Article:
The Sketch: Civil service chief and a room of 'verbal ectoplasm'

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Here's a suggestion for select committee chairmen. Stop asking witnesses: "Would you like to say anything by way of introduction?"

No good ever comes of it. The piffle it produces doesn't even have the substance of drivel. Gus O'Donnell, the Cabinet Secretary, spoke at such length we were a quarter of an hour into the session before he had a chance to answer a question. At enormous length he refused. We heard first about the "Capability Review" of the Home Office, the need to make the Cabinet Office smaller and "more strategic" and the appointment of a "Permanent Secretary Champion" (puke, frankly). He said "finally" three times, introducing his last three points. Later on, responding to the question of whether honours had ever been sold he said: "My perception of the system is there was a perception. If I commented, I would be prejudicing cases that weren't even brought." Mandarins produce pulp. It's not exactly news, I suppose. But they used to be better at it.

"How many officials lost their job over the foreign prisoners debacle?" Tony Wright asked him three times. He piffled away without attempting an answer.

Paul Flynn characterised the civil service effluent as "verbal ectoplasm" and suggested the answer he was groping for was "none". More ectoplasm. I could hardly see across the room.

Thus, a second recommendation for committee chairs: more use of the phrase, "I'm so sorry, may I interrupt you for a moment?" The licence that witnesses such as Gus take is unbearable. The garbage that comes out is Prescott with grammar.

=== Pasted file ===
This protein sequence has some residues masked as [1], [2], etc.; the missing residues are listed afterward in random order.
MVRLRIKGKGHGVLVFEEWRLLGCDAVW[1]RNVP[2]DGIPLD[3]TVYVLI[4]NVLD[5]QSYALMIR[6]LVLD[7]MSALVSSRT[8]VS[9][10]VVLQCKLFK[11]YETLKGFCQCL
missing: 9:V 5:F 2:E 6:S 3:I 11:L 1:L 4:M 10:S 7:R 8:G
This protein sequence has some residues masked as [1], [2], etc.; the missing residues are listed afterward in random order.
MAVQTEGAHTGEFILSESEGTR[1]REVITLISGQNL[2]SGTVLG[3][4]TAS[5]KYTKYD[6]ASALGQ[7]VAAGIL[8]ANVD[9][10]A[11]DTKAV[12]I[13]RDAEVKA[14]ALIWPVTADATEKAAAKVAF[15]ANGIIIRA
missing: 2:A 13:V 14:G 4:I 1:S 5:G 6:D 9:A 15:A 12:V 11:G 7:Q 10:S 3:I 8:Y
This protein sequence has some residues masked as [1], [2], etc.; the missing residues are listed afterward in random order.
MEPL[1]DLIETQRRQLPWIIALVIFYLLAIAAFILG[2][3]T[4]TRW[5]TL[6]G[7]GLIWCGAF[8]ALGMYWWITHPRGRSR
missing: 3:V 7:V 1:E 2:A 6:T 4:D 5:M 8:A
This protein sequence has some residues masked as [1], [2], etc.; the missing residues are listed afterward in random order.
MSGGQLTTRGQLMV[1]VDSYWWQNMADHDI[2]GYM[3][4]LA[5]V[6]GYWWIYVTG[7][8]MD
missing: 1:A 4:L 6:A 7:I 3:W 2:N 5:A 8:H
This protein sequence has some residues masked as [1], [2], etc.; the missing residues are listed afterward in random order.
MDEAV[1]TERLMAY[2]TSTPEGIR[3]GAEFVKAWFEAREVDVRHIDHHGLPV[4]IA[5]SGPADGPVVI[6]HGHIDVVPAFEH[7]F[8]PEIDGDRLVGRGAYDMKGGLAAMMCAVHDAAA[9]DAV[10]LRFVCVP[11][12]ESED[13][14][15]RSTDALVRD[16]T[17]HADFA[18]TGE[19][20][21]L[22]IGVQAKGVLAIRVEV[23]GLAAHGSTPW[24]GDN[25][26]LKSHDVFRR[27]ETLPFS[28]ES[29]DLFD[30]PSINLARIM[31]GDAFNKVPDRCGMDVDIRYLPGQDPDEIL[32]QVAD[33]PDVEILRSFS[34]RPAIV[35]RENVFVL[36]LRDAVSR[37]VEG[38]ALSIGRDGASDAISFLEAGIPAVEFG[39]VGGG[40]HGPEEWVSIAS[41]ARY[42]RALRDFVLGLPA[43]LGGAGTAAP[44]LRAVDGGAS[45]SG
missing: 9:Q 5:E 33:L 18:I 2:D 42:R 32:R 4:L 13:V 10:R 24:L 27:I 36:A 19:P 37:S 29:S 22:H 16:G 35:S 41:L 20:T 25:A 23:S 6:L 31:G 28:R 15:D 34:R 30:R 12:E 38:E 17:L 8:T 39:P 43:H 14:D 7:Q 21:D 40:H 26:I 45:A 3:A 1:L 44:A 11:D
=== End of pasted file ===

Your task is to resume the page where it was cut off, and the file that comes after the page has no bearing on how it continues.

"Having reformed the honours system we now have a great row about it," Tony Wright, the committee chairman, suggested. "I'm not sure what you mean by a row about honours," Gus said. If that's the level the game is being played at why doesn't he just put his hands over his ears and sing, "La la la la la!"

"The Civil Service is an organisation that wants to learn from its mistakes," he said, most unforgivably. Kelvin Hopkins had pointed out that the private sector (from gambling consortiums to health entrepreneurs to transport consultants) turn these civil servants upside down and do things to them you wouldn't see in Russian videos. The reason why private finance initiatives and big IT schemes are so desirable to rapacious capitalists is that people like Gus are in charge of the contracts. I don't think he has any idea of the scale of his incompetence. It is... continental.

Last word for Paul Flynn. He put it to Gus (who resented it) that the civil service ethic was: "Yes, minister, no minister, lick your boots, minister. And those civil servants who challenge their ministers find their careers wither." I can't condone rudeness, of course, but we must try to make an exception for Mr Flynn.